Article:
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Saturday, October 3, 2009

Levinson on Social Cognition Theory and Racial Bias in Capital Punishment

Levinson justin Justin D. Levinson  (University of Hawaii at Manoa - William S. Richardson School of Law) has posted Race, Death, and the Complicitous Mind (DePaul Law Review, Symposium on Media, Race, and the Death Penalty, Vol. 58, p. 599, 2009) on SSRN. Here is the abstract:

Despite the historical racial imbalance in capital punishment, interdisciplinary scholarship has failed to investigate fully how the human mind may automatically and systematically facilitate racial bias against African-American defendants in capital cases. Considered in the legal context, well-developed social science principles may help reveal how people’s automatic and unintentional cognitive processes may either propagate racial disparities in the death penalty or serve as a masking agent in covering up those disparities. This Article introduces implicit social cognition research to the death penalty context and proposes new hypotheses that help explain why capital cases may be automatically infused with racial bias and why research to date may unintentionally cover up existing racial disparities.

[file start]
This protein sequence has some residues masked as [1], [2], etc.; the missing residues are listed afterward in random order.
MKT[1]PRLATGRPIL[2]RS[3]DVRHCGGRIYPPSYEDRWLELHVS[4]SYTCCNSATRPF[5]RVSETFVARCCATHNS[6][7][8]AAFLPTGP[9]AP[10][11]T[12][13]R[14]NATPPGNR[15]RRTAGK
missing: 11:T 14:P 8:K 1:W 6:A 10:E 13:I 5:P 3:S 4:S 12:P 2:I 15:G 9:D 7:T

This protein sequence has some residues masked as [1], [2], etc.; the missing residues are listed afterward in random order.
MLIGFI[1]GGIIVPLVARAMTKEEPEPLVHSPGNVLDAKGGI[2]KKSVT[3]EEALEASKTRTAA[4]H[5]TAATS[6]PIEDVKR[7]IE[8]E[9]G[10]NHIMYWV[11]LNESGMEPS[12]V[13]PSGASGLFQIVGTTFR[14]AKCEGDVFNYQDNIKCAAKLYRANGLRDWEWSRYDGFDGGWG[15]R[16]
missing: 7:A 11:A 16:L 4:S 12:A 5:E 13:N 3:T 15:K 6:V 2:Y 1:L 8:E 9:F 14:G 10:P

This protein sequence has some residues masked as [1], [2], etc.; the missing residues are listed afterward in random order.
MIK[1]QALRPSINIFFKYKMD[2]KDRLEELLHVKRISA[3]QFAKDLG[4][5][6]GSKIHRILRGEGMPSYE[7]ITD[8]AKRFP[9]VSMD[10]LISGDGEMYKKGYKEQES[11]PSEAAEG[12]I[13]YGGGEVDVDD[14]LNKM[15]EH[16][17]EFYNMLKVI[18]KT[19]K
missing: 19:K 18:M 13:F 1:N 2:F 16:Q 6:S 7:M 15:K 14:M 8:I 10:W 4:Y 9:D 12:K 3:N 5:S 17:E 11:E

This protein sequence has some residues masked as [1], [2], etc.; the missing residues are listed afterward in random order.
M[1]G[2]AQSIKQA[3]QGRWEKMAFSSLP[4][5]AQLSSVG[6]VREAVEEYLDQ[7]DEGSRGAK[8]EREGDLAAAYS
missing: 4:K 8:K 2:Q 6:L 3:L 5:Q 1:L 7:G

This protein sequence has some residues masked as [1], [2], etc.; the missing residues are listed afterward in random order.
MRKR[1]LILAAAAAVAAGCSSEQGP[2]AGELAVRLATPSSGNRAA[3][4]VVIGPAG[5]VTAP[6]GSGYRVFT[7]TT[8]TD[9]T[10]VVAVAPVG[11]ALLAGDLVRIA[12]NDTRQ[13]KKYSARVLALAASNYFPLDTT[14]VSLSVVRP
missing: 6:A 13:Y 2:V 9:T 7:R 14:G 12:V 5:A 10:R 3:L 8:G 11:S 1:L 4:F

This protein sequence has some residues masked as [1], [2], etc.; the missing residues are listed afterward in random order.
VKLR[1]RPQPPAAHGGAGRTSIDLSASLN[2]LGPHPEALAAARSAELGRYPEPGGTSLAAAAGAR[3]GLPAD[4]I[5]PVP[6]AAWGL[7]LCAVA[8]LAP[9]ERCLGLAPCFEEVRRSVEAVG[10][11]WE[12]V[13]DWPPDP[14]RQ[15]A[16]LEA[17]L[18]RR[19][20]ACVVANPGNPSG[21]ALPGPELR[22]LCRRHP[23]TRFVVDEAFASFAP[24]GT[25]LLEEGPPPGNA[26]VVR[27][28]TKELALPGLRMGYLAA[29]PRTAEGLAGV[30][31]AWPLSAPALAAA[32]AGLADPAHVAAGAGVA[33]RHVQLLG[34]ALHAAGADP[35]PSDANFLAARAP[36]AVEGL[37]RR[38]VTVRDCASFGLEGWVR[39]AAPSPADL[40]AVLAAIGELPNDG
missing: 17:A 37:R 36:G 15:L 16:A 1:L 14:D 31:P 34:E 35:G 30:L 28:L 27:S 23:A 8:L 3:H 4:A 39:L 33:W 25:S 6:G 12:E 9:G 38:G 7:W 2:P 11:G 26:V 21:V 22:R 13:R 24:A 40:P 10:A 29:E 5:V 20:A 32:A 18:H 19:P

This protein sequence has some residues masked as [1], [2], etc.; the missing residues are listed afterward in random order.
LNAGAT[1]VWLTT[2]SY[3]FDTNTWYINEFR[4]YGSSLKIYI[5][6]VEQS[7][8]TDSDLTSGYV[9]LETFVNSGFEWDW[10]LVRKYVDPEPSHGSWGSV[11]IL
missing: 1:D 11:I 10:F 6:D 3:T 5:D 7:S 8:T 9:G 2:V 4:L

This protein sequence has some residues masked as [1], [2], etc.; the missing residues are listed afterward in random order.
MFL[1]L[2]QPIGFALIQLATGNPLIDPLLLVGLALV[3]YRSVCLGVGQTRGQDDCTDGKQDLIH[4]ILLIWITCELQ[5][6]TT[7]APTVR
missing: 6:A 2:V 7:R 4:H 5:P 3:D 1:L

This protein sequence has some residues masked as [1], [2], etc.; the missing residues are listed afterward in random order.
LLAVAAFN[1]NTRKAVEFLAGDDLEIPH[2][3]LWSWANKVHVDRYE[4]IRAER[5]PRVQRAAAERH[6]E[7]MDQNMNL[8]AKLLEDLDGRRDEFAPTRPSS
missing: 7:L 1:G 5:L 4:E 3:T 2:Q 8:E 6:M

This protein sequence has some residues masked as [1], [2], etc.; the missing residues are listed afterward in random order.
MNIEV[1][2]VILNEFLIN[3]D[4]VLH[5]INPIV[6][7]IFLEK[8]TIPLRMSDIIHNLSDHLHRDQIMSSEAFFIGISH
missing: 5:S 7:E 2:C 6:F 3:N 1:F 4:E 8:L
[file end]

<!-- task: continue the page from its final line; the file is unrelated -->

The author presents two preliminary hypotheses that apply social cognition theory to the capital context. Death Penalty Priming Hypothesis posits that the supposedly race-neutral death qualification of jurors unintentionally and automatically elicits implicit racial bias in the final jury panel. This hypothesis is based on the social cognition concept of priming, a phenomenon that explains how even seemingly race-neutral conversations can elicit automatically racially biased cognitive processes in jurors. This automatic activation results from both deep historical associations between capital punishment and race and the continuing propagation of racial stereotypes in the media and American culture generally.



Racial Bias Masking Hypothesis proposes that influential studies examining racial bias in the death penalty have unintentionally covered up racial bias against African-American defendants because these studies rely upon sources of case information that are tainted by implicit bias. Social cognition studies have demonstrated that people store and retrieve information from the memory in stereotype driven ways, and that transmission of information from one source to another can unintentionally transform a non-biased story into a racially biased one. As a result of the unintentional fact-based errors that occur when racial stereotypes are present, even the most thoughtful and complex of empirical studies on race and capital punishment may use statistical techniques that unintentionally mask racial bias. The Article considers these two new hypotheses and calls for a comprehensive interdisciplinary collaboration designed to further investigate racial disparities in the death penalty.
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